Your Blog Can Sell, But You Must Sell Your Blog

July 10, 2012
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Getting your blog noticed requires careful crafting and skillful promotion.

When you think “social media” in relation to your online sales efforts, do you only consider major networks like Twitter and Facebook?

Blogs are possibly the best tools for drawing in potential customers. You can set your own post length. You can use other social media venues to drive traffic to your blog. You can do free, unlimited promotion of your brand (quietly).You can meet a wide variety of company goals with them.

Blogs combine the interactivity of online communication with the freedom and flexibility of content publishing. Only you’re the publisher now. You’re in control, which can be both an exciting and frightening prospect.

The Most Basic Rule

What can you do to compete amidst all the noise? First, make sure that your post is written clearly and simply, and that you’ve proofread it carefully.  Poor spelling, punctuation and grammar can sink your blog, fast.

Some people won’t notice, but most will. It makes you look unprofessional, inattentive and just plain sloppy. And it affects the overall impression that people have of you and your company, telling them something about your attention to detail and accuracy. Hire a freelance copy editor if you need to.

Help Prospects Find You

If someone typed your exact company name in a search engine, they’d be likely to get a hit for your blog.

But to get leads – and ultimately, sales – from your blog, you need to be proactive. You want people who don’t know you to find you, individuals and companies that might be a perfect match for your products or services. If you own a hair salon that specializes in extensions, for example, you want to appear high on the results list if someone types something like, hair extensions [your city and state] in Google.

So think carefully about the words and phrases that people might search on to find businesses like yours. Sprinkle these keywords throughout your post, especially near the beginning of your titles and in subheads and bulleted lists. Google even provides a tool to help you select effective keywords. Go to Google AdWords (you don’t have to create an ad campaign to use the tool even if you set up an AdWords account) and sign into your Google account.

On the next screen, click Tools and Analysis | Keyword Tool. Enter a Word or phrase and select a category. Google AdWords will display a table with suggestions and some information about your competition for that keyword. Advanced options provide additional help.

NIMBLE TIP: You might also find that some of your tags and custom fields in Nimble would make good keywords.

Tooting Your Own Horn

Writing a compelling, thought-provoking blog post that tells a story or solves a problem is only half the battle. What you do after you’ve composed your blog posts is just as important as your actual content in terms of attracting possible customers. Here are a few suggestions:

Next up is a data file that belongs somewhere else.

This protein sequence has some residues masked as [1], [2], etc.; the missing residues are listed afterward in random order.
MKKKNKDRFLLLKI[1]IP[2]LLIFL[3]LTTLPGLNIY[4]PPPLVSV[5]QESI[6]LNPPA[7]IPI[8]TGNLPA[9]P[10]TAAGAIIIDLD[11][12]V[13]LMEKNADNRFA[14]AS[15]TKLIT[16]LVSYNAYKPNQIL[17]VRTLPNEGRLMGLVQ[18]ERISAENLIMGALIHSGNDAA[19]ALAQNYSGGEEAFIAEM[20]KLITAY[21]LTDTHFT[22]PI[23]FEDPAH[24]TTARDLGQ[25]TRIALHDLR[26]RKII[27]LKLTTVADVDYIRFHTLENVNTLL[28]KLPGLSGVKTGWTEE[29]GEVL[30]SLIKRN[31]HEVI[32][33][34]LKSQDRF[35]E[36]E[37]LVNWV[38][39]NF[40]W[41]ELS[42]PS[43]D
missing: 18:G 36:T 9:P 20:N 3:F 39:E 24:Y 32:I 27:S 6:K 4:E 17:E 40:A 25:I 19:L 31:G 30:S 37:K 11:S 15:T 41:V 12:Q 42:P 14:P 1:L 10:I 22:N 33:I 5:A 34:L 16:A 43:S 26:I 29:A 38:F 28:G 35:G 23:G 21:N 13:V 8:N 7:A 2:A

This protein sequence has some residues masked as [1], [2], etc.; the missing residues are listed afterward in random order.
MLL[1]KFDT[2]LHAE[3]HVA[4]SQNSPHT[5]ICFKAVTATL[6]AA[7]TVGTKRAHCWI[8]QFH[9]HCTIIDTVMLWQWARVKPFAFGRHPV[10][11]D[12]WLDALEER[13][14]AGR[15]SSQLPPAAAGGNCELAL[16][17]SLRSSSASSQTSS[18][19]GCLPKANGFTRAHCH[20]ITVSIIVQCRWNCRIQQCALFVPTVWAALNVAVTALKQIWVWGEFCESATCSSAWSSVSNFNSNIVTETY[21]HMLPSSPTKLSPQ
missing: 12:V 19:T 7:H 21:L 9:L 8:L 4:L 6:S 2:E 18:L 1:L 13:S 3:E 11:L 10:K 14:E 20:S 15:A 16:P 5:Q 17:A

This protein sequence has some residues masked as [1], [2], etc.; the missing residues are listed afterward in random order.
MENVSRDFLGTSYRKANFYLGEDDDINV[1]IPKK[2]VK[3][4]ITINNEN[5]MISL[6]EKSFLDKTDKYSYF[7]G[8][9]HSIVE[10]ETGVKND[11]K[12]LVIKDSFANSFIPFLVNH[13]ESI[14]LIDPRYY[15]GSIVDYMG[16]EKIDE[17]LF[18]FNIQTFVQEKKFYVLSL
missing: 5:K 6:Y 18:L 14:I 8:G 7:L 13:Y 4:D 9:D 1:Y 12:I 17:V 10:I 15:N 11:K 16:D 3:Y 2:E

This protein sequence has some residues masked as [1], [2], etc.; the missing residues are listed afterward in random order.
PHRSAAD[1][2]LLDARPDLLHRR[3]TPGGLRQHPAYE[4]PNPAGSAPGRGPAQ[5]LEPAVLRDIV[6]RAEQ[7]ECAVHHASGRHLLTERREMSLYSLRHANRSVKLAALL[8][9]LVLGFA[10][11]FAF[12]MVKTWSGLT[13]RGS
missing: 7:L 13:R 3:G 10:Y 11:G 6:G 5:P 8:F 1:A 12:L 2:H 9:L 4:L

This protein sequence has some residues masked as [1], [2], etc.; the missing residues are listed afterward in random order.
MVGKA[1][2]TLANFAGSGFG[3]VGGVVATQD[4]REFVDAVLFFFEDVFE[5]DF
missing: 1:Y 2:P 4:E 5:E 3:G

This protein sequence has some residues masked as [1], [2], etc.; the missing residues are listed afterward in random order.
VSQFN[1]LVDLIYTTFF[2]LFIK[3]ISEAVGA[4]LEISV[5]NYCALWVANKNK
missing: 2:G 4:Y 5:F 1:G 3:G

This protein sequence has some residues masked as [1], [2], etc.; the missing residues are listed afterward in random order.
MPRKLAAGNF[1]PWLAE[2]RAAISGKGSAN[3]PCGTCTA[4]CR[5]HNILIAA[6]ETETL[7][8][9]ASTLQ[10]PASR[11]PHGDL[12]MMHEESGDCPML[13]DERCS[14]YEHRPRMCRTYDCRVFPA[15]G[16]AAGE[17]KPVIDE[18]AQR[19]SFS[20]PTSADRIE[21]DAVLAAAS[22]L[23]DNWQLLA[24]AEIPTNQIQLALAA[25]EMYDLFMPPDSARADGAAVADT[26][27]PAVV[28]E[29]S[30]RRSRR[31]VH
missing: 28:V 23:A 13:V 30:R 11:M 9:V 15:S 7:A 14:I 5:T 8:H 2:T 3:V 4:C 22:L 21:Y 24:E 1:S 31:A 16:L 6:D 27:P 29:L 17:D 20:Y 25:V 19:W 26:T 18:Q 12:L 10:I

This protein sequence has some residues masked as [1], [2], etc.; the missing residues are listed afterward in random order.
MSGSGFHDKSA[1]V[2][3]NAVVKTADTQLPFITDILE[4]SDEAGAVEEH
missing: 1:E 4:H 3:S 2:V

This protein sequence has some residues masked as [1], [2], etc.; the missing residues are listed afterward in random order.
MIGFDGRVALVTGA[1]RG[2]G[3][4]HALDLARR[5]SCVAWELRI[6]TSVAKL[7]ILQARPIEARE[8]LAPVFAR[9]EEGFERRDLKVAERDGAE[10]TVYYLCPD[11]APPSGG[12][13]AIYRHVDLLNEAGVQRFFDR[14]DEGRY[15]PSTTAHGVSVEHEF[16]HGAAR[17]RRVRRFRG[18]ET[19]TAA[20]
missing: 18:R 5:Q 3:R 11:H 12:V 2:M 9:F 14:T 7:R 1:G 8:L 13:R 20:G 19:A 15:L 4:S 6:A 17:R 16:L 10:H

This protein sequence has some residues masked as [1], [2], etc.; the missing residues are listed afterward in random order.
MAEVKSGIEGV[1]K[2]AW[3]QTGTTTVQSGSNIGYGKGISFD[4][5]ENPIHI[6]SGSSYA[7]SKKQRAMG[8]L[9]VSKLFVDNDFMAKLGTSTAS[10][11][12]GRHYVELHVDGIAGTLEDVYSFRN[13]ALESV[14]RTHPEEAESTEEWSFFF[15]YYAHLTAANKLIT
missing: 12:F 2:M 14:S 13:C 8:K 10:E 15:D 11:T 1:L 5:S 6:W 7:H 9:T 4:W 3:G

• Go to places like LinkedIn Answers and relevant group forums, as well as Facebook Groups and Twitter chats – and, yes, other blogs in your industry — and mingle. Answer questions, and ask them. Don’t push product information; just give away information.
  • Post frequently, at least 3-4 times a week. Studies have shown that you’ll get more traffic.
  • Encourage inbound links. The more people that link to you, the more Google will like you.
  • Set up RSS feeds so that links to your blog posts are automatically pushed out to your website and other social media sites. Many blog publishing sites help you set this up, like WordPress and Blogger. If you’ve employed one that doesn’t, you can use Google’s FeedBurner.
  • Remember handwritten thank-you notes? They still have a place in business, and most people appreciate getting them. Send them out for new or especially big sales, for contributing in a positive way to your blog or any other occasion that seems appropriate.
  • Turn your blog posts into occasional e-newsletters. Include links back to your best posts (how-to’s are quite popular). Write a very intriguing subject line to increase click-throughs. Pay attention to what gets clicked on and do a follow-up. Constant Contact does a great job of automating this process.

And remember the first rule of online sales relationships: Be responsive to comments quickly and interact in a friendly, professional fashion with your visitors. They came to your blog for a reason; now keep them coming back to continue the conversation.

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July 10, 2012

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